Posted: March 1, 2006 at 1:00 am, Last Updated: November 30, -0001 at 12:00 am
Accolades is a monthly column that recognizes the latest achievements of George Mason faculty and staff members.
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Ava Koohbor, Mercer Library, was named the Information Technology Unit’s employee of the month.
Kathryn Mangus and Michele Braithwaite, Student Media, received a grant from University Life to produce a faculty-directed diversity publication and web project.
College of Arts and Sciences
Carol Gould, Philosophy, presented a paper, “Conceptualizing Solidarity in Global Ethics,” at Vanderbilt University’s Department of Philosophy and at Georgetown University’s Center for Democracy and the Third Sector. She also wrote an article, “Negotiating the Global and the Local: Situating Transnational Democracy and Human Rights,” which will be part of the forthcoming book, “Democracy in a Global World: Human Rights and Political Participation in the 21st Century,” to be published by Rowman & Littlefield.
Jon Gould, Administration of Justice, hosted a Jan. 13 chat on WashingtonPost.com that discussed the legal ramifications for police who receive sexual services as part of an anti-prostitution string operation. He was also named a U.S. Supreme Court Fellow for 2006-07.
Barry Haack, Geography, was named a 2006 American Society of Photogrammetry and Remote Sensing Fellow Award recipient.
Lance Liotta, Life Sciences, delivered five lectures at the Miami Breast Cancer Conference.
Emanuel Petricoin, Life Sciences, delivered a keynote lecture at the University of Missouri-Kansas City Research Festival. He also gave a keynote presentation at the U.S.-Japan Cellular and Gene Therapy Conference on Genomics and Proteomics Technology in Biomarker Discovery at the National Institutes of Health.
Karen Sauer, Physics and Astronomy, received a National Science Foundation Career Award to conduct research in low-field magnetic resonance.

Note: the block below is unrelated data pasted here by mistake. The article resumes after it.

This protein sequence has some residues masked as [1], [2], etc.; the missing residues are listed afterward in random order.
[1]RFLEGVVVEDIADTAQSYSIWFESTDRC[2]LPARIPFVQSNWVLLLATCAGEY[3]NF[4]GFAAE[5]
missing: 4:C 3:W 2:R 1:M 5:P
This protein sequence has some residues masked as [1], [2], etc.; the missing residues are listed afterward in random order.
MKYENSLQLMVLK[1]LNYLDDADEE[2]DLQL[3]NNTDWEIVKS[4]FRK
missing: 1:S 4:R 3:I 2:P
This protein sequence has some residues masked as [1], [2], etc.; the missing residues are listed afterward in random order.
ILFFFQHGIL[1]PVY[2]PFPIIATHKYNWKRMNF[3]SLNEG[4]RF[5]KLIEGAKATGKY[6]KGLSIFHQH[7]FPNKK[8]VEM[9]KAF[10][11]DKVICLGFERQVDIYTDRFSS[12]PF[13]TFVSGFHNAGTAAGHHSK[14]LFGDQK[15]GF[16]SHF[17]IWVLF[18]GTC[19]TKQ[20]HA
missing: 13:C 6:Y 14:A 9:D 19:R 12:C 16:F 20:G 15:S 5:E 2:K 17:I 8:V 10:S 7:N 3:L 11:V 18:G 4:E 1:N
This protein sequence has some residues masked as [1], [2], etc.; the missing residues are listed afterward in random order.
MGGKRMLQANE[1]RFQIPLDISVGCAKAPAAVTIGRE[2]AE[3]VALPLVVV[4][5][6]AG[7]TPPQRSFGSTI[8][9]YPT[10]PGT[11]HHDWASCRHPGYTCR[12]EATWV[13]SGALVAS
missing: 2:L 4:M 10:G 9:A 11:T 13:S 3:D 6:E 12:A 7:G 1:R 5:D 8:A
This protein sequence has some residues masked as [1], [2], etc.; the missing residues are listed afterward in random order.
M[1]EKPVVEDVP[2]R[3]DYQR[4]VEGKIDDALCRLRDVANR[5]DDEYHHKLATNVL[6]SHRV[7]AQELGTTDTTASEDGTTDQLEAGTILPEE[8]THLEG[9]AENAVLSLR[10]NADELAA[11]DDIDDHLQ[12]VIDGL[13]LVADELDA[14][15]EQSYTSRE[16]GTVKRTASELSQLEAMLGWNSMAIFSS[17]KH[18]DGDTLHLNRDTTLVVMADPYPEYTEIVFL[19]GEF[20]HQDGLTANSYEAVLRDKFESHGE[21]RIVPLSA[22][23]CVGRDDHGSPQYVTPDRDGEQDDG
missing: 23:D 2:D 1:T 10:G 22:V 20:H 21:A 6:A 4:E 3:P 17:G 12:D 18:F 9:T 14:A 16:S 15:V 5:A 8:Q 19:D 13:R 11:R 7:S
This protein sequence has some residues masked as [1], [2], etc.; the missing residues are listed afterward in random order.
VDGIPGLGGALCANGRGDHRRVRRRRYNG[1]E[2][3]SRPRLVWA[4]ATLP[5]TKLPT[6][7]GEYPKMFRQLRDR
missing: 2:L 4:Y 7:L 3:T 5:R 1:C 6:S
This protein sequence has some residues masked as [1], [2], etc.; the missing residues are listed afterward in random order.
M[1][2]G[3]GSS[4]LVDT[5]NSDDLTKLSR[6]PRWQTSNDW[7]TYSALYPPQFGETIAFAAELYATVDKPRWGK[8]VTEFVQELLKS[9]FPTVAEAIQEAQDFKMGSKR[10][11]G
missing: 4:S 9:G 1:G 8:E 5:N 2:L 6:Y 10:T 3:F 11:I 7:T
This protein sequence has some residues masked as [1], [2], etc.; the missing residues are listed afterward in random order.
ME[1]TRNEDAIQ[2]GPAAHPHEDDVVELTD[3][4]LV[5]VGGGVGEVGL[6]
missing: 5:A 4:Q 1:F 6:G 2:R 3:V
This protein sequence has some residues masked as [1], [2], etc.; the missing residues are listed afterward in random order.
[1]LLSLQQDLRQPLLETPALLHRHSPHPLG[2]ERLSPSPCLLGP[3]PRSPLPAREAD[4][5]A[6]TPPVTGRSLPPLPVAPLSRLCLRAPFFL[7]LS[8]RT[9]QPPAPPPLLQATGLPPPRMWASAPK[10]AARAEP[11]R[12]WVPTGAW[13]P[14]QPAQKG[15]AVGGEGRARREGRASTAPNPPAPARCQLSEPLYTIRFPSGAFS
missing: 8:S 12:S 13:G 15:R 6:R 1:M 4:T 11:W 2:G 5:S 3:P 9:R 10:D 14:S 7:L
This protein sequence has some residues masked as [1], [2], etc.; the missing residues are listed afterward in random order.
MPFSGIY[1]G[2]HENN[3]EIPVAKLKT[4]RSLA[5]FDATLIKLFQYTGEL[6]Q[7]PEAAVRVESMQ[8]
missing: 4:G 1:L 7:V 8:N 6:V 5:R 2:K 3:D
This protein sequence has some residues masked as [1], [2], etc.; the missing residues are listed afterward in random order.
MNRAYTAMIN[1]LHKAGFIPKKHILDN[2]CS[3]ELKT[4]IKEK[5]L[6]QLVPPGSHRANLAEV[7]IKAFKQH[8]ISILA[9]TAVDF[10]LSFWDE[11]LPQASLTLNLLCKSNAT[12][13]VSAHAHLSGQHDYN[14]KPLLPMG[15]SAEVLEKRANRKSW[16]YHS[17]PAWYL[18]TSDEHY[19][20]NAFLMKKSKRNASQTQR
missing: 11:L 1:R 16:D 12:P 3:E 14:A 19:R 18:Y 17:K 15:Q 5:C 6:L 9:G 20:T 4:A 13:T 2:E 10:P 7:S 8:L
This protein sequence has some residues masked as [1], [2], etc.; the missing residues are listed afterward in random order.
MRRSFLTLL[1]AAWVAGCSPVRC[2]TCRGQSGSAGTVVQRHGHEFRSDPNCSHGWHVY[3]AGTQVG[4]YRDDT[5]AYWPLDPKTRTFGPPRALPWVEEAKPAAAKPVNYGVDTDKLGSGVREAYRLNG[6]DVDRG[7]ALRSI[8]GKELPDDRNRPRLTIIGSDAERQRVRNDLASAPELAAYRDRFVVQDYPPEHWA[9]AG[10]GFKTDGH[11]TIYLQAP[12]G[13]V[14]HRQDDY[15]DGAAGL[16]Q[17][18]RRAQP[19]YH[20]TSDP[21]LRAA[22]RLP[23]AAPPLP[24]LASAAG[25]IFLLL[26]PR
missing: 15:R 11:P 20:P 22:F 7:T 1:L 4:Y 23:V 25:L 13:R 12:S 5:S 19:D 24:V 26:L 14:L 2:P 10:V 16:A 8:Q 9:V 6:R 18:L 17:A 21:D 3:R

Lois Tetrick, Psychology, was named the president-elect of the Society of Industrial and Organizational Psychology.
College of Education and Human Development
David Anderson and Candace Parham, Center for the Advancement of Public Health, hosted eight health care professionals from Albania as part of the International Visitor Leadership Program and USAID.
Robert Baker, School of Recreation, Health and Tourism, wrote an article, “Defining Altruistic Leadership in the Management of Intercollegiate Coaching,” with Lisa Miller, Janet Fink and Donna Pastore that was published in the Journal of Sport Management and Related Topics.
Susan Bon, Graduate School of Education, wrote an article, “Factors Related to Teacher Implementation of Computer Technology,” with J.W. Fraas and C. Pugh that was published in the Journal of Research in Education.
Bill Brozo, Graduate School of Education, wrote an article, “Tales out of School: Accounting for Adolescents in a Literacy Reform Community,” that was published in the Journal of Adolescent and Adult Literacy. He also wrote an article, “WebQuests: Supporting Inquiry Learning with Primary Sources,” that was published in Thinking Classroom/Peremena.
Maggie Daniels, School of Recreation, Health and Tourism, wrote an article, “The ‘Sleeping Giant’: Leisure Tourism of a Business Tourism Destination,” which will be published in the journal Tourism Analysis.